Bloomberg News

Ex-Hedge Fund Boss Lost Claim Versus RBS on Ponzi Account

February 11, 2013

Ex-Hedge Fund Manager Lost Claim on Ponzi Fraud RBS Account

Pedestrians are reflected in the window of a branch of the Royal Bank of Scotland Group Plc (RBS) in London. Photographer: Chris Ratcliffe/Bloomberg

A former hedge-fund manager who invested about 20 million pounds ($31.3 million) in a Ponzi scheme lost a claim against Royal Bank of Scotland Group Plc’s NatWest unit, which operated accounts used in the fraud.

Jeremy Stone, a former portfolio manager at Marble Bar Asset Management LLP, sued NatWest and an employee, Paul Aplin, seeking as much as 26 million pounds. He claimed Aplin and the bank were negligent for not spotting suspicious activity.

Stone and members of his family who were employed by his investment firm gave testimony that was “heavily colored by a very strong wish that they had not been duped as they were and a strong impulse to think” someone else must be to blame, Judge Philip Sales wrote in a ruling today.

Aplin, who managed the accounts, was an honest man, Sales said, adding he didn’t fault the bank for using automated systems to detect fraud.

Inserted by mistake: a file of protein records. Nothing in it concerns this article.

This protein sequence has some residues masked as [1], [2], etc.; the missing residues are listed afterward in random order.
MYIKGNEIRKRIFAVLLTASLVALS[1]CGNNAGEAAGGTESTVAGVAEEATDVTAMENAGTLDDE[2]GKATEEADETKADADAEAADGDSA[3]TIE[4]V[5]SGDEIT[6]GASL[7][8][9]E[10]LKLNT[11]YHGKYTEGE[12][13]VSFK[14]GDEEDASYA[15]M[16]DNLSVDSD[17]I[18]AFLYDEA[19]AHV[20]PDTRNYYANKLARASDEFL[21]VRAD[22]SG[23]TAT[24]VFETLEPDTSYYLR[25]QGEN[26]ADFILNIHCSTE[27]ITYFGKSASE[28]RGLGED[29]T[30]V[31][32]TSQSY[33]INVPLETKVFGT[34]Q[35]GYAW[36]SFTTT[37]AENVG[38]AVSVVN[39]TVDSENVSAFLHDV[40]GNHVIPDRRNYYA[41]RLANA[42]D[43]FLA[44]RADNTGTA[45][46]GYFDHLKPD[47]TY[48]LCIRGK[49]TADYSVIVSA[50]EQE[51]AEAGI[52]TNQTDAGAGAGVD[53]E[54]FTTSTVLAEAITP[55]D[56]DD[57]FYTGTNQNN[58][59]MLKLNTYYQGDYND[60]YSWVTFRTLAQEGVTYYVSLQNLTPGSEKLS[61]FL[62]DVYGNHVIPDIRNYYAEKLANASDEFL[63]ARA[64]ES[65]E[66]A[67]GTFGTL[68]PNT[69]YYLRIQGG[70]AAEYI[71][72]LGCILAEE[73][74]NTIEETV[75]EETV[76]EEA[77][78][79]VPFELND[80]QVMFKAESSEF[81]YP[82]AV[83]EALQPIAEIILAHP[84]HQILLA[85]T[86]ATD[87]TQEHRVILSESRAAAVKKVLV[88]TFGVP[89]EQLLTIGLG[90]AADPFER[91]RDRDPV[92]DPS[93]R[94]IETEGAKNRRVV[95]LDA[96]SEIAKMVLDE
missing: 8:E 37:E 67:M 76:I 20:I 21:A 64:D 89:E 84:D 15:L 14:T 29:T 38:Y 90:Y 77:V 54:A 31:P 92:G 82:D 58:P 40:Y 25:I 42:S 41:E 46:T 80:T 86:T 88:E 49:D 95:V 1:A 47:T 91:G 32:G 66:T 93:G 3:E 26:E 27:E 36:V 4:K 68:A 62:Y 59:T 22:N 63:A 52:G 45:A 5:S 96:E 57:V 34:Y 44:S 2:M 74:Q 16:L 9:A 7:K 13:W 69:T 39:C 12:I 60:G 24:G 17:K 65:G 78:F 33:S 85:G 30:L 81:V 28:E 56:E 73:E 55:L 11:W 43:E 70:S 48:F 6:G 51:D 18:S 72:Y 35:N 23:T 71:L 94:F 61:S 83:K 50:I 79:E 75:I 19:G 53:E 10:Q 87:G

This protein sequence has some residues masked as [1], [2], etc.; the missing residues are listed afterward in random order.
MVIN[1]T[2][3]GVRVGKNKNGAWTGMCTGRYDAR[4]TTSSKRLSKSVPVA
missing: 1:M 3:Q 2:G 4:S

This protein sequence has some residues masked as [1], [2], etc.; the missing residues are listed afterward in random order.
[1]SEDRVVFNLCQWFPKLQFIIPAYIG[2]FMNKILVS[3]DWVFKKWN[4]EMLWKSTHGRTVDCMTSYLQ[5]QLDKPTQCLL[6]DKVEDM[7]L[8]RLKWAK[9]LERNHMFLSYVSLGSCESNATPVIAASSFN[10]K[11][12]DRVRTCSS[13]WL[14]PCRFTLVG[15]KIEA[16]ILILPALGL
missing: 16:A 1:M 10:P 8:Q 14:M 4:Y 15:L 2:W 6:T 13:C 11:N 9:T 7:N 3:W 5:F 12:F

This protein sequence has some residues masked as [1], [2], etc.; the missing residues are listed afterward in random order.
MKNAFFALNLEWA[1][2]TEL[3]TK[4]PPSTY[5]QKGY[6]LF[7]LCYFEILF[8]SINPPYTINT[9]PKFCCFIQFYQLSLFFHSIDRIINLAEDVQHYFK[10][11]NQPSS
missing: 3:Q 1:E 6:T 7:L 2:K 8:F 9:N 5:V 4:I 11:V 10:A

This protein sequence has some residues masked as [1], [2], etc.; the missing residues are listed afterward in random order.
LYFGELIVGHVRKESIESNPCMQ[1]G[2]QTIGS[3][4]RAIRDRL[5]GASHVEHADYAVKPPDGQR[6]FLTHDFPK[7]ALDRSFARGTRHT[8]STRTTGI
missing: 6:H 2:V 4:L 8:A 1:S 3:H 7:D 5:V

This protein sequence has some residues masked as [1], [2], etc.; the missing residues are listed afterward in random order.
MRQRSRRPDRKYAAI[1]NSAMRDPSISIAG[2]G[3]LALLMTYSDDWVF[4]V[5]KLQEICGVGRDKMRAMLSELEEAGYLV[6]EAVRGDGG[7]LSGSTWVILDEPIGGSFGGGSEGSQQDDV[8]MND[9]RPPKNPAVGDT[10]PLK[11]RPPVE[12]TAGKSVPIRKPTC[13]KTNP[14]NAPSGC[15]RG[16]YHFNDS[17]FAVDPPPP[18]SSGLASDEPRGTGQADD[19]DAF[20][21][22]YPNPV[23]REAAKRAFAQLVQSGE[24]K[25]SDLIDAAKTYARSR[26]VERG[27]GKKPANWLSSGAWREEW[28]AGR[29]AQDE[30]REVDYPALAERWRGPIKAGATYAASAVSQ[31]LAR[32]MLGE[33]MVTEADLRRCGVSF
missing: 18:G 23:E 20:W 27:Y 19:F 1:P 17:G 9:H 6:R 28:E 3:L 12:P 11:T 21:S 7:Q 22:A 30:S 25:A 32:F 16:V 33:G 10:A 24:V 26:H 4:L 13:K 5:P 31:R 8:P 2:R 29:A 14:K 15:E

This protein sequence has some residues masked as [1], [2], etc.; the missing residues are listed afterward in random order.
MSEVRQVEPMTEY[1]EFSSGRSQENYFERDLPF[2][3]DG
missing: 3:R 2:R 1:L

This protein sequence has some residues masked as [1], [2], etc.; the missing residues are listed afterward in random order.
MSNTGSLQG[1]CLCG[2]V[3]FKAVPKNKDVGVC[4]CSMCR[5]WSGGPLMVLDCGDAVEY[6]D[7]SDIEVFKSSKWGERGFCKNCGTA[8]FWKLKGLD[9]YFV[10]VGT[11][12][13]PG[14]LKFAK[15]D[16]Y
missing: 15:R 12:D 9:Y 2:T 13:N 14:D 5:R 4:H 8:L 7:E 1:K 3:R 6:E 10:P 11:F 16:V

The Serious Fraud Office said last year it was investigating the company at the center of the allegations, Essex-based Saunders Electrical Wholesalers Ltd., and made five arrests in 2010. Its founder Jolan Saunders appeared at the Stone trial and declined to give evidence because he is facing criminal charges, Sales said.

Stone’s lawyer Dan Morrison didn’t immediately respond to e-mails seeking comment. Adrian Ring, Saunders’ lawyer, didn’t respond to an e-mail or phone message seeking comment.

‘Wholly Fictitious’

David Gaffney, an RBS spokesman, said the judgment indicated the bank and Aplin “acted entirely properly and honestly.”

“The court agreed with the bank’s view by dismissing each of the claimants’ allegations,” he said.

The company’s business supplying electrical equipment to hotel chains was “wholly fictitious,” Sales ruled, adding Saunders used money from new investors to repay loans and give the illusion of profits. Accounts linked to the firm took in as much as 300 million pounds, according to evidence Stone provided the court.

David Jones, an SFO spokesman, said in an e-mail the agency continues to investigate a suspected Ponzi fraud.

The case is: Jeremy D. Stone Consultants Ltd., Jeremy Stone v. National Westminster Bank Plc, Paul Aplin; High Court of Justice, Chancery Division; HC11C00276.

To contact the reporter on this story: Kit Chellel in London at cchellel@bloomberg.net

To contact the editor responsible for this story: Anthony Aarons at aaarons@bloomberg.net


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